“C. trachomatis urogenital infection in women can be diagnosed by testing urine or by collecting swab specimens from the endocervix or vagina. Diagnosis of C. trachomatis urethral infection in men can be made by testing a urethral swab or urine specimen. Rectal C. trachomatis infections in persons that engage in receptive anal intercourse can be diagnosed by testing a rectal swab specimen.  Nucleic acid amplification tests (NAATs), cell culture, direct immunofluorescence, enzyme immunoassay (EIA), and nucleic acid hybridization tests are available for the detection of C. trachomatis on endocervical specimens and urethral swab specimens for men. NAATs are the most sensitive tests for these specimens and are U.S Food and Drug Administration (FDA)-cleared for use with urine. Some NAATs are cleared for use with vaginal swab specimens, which can be collected by a provider or self-collected by a patient. Self collected vaginal swab specimens perform at least as well as with other approved specimens using NAATs, and women find this screening strategy highly acceptable. Rectal and oropharyngeal C. trachomatis infection in persons engaging in receptive anal or oral intercourse can be diagnosed by testing at the anatomic site of exposure. Most tests, including NAAT and nucleic acid hybridization tests, are not FDA-cleared for use with rectal or oropharyngeal swab specimens, and chlamydia culture is not widely available for this purpose. However, NAATs have demonstrated improved sensitivity and specificity compared with culture for the detection of C. trachomatis at rectal sites and at oropharyngeal sites among men. Some laboratories have met Clinical Laboratory Improvement Amendments (CLIA) requirements and have validated NAAT testing on rectal swab specimens for C. trachomatis. Recent evidence suggests that the liquid-based cytology specimens collected for Papanicolaou (Pap) smears might be acceptable specimens for NAAT testing.”
 
The tests used should be appropriate to the patient population and clinical setting (Bright Futures, 2008).
 
2016 Update
In September 2014, The U.S. Preventive Services Task Force updated the recommendation for chlamydia screening. This recommendation essentially combined the two previous statements which separated populations into pregnant and non-pregnant. The current recommendation states: “The USPSTF recommends screening for chlamydia in sexually active women age 24 years and younger and in older women who are at increased risk for infection” (USPSTF, 2014).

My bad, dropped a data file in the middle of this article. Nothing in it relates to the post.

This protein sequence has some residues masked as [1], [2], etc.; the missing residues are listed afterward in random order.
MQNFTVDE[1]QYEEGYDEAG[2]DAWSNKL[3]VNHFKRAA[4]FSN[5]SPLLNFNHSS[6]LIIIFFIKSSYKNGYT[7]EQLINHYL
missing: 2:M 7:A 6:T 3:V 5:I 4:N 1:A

CPT/HCPCS:
87270Infectious agent antigen detection by immunofluorescent technique; Chlamydia trachomatis
87320Infectious agent antigen detection by immunoassay technique, (eg, enzyme immunoassay [EIA], enzyme-linked immunosorbent assay [ELISA], immunochemiluminometric assay [IMCA]) qualitative or semiquantitative, multiple-step method; Chlamydia trachomatis
87490Infectious agent detection by nucleic acid (DNA or RNA); Chlamydia trachomatis, direct probe technique
87491Infectious agent detection by nucleic acid (DNA or RNA); Chlamydia trachomatis, amplified probe technique
87800Infectious agent detection by nucleic acid (DNA or RNA), multiple organisms; direct probe(s) technique
87801Infectious agent detection by nucleic acid (DNA or RNA), multiple organisms; amplified probe(s) technique
87810Infectious agent antigen detection by immunoassay with direct optical observation; Chlamydia trachomatis

References: CDC Sexually Transmitted Diseases Treatment Guidelines. MMWR, 2010; 59(RR-12):44-49

Coding for digene HC2 CT-ID DNA Test. http://www.qiagen.com/products/digenect-idhc2test.aspx#Tabs=t1 (accessed 2011-10-24)

Hagan JF, Shaw JS, Duncan P, eds.(2008) Bright Futures: Guidelines for Health Supervision of Infants, Children and Adolescents, Pocket Guide. Third Edition. Elk Grove, Village, IL: American Academy of Pediatrics.

PPACA & HECRA: Public Laws 111-148 & 111-152. The Patient Protection and Affordable Care Act

Screening for Chlamydial Infection, Topic Page. June 2007. U.S. Preventive Services Task Force. http://www.uspreventiveservicestaskforce.org/uspstf/uspschlm.htm


Group specific policy will supersede this policy when applicable. This policy does not apply to the Wal-Mart Associates Group Health Plan participants or to the Tyson Group Health Plan participants.
CPT Codes Copyright © 2019 American Medical Association.